1. Cancelling Aduhelm is an uncontroversial decision. Aducanemab was the vehicle on which FDA established its approval standards for amyloid antibodies: (1) plaque lowering buys accelerated approval, and (2) a touch of statistical significance on a composite clinical rating buys regular approval. The FDA interpreted plaque reduction as evidence for likely future clinical benefit and effectively established plaque lowering as a surrogate marker for clinical outcome for regulatory purposes.

    Following the aducanumab experience, lecanemab was first given accelerated approval based on plaque lowering in Phase 2; then attained regular approval based on a statistically significant primary outcome of −0.45 CDR-SB points difference in Phase 3, nearly the same as aducanumab’s −0.39-point difference.

    That Biogen would end their 1,500-patient ENVISION trial, discontinue marketing support, and turn aducanumab back to Neuroimmune means they (1) couldn’t wait threee more years for ENVISION to finish and for regular approval; (2) are not very confident in a positive outcome; (3) don’t think aducanumab can be competitive or gain commercial success. Importantly, a negative result from ENVISION would reflect poorly on the perception of the effectiveness of Leqembi and other amyloid-targeting antibodies in general. Biogen, for now, has a bird in hand, and is picking up prescriptions. Why market two very similar treatments?

    A remaining question is whether Neuroimmune will share aducanumab’s Phase 3 databases with independent investigators so that we may learn a bit more about these antibodies. This is something Biogen staunchly refused to do. The MRI brain volume losses at least deserve a further look, as well as claims that plaque lowering is responsible for clinical improvement.

  2. It is not true that only a "few people had enrolled in Envision." Over half the study population was enrolled, with the first subject enrolled about a year and a half ago, so it was perhaps on pace to complete enrollment this year.

    Adu's tragedy wasn't biologic or medical. It polarized the community and payers (CMS). Non-coverage was to the detriment of patients. Many from those days progressed into moderate stages and now are looking at the natural history of a fatal disease with zero hope. I see them almost daily.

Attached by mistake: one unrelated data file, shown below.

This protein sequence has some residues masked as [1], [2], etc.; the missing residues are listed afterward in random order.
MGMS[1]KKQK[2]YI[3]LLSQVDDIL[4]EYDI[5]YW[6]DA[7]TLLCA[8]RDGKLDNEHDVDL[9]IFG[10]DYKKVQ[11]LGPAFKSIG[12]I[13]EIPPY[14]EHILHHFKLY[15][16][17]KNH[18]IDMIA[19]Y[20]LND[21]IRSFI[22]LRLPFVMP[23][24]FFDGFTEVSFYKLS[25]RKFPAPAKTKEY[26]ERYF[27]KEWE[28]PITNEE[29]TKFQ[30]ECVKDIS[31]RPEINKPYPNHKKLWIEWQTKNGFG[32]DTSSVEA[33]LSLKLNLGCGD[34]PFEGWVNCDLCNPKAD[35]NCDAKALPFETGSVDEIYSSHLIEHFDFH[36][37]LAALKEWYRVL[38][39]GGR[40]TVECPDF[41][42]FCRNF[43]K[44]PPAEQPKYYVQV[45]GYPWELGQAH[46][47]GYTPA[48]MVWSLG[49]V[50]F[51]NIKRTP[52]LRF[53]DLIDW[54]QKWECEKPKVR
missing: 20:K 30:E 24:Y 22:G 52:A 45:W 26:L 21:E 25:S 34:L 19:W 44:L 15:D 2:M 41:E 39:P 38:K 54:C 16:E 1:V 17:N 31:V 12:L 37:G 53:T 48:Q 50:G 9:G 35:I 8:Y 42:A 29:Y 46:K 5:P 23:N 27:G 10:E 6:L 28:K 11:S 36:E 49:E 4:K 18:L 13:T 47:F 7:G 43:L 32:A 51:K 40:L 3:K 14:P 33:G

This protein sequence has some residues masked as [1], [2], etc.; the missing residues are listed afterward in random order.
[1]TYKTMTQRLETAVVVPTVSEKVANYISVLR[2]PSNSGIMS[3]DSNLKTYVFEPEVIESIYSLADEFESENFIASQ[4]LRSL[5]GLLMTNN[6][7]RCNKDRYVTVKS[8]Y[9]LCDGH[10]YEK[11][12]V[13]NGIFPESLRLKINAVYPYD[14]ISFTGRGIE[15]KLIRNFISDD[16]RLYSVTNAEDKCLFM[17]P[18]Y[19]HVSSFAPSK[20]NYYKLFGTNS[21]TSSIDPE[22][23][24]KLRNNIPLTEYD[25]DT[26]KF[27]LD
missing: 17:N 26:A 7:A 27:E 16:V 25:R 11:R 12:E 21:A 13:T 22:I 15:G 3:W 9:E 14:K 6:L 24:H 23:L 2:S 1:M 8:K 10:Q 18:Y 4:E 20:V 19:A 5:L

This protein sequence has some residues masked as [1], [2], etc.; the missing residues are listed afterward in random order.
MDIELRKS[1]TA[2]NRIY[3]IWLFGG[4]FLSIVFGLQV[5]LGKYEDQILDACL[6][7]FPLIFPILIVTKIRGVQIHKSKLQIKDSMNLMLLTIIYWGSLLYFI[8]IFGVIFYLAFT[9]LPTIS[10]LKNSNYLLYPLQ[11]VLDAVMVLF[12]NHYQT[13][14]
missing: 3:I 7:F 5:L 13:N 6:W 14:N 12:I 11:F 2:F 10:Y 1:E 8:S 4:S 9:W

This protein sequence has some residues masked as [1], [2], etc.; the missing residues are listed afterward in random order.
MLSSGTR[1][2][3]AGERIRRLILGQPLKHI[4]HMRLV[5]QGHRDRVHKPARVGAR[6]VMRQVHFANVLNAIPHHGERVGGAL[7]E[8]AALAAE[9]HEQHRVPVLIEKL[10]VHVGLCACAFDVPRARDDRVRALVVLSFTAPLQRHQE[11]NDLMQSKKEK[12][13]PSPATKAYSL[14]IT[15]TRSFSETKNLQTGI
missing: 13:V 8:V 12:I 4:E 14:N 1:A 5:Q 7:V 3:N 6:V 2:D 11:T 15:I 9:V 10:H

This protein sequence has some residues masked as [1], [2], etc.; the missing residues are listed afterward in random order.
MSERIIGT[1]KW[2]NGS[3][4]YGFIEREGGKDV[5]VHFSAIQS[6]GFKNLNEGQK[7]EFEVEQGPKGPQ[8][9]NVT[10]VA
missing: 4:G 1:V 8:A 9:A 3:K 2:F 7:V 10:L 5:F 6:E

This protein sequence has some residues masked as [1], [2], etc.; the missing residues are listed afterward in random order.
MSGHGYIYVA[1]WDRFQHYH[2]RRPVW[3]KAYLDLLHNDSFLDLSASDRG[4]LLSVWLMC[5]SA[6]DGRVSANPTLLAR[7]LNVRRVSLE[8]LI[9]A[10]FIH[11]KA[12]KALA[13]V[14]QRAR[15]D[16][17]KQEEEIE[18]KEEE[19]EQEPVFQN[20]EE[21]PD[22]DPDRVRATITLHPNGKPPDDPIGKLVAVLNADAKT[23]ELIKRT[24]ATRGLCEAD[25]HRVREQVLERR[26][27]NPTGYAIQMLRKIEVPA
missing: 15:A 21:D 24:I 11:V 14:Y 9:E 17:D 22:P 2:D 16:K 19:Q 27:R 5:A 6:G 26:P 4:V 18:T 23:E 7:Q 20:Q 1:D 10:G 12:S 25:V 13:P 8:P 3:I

Adu was the first DMT approval in Alzheimer's disease, and as the front-runner it took a lot of arrows. The decision to approve via biomarker was prescient. The prediction came true as later trials supported amyloid removal and clinical benefit—lec and don—as compared with gant. We should learn from this.

    Pour a drink for adu. It was first, but thankfully won't be last. Let's focus on finishing it up safely and with attention to any data we can use to build upon, like switching therapies. Best to all those trial subjects and personnel moving forward. 

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Therapeutics Citations

  1. Aduhelm
  2. Leqembi
  3. BIIB080

News Citations

  1. Paper Alert: Tau Antisense Oligonucleotide BIIB080 Hits Its Target
  2. Biogen/Eisai Halt Phase 3 Aducanumab Trials
  3. ‘Reports of My Death Are Greatly Exaggerated.’ Signed, Aducanumab
  4. FDA Advisory Committee Throws Cold Water on Aducanumab Filing
  5. Aducanumab Approved to Treat Alzheimer’s Disease
  6. Aducanumab Approval Sparks Backlash
  7. CMS Plans to Limit Aduhelm Coverage to Clinical Trials
  8. U.S. House Scolds FDA Over Aduhelm Approval
  9. Aduhelm Approval Reverberates Through Research

External Citations

  1. announced
  2. CNN 
  3. The New York Times
  4. Endpoints story

Further Reading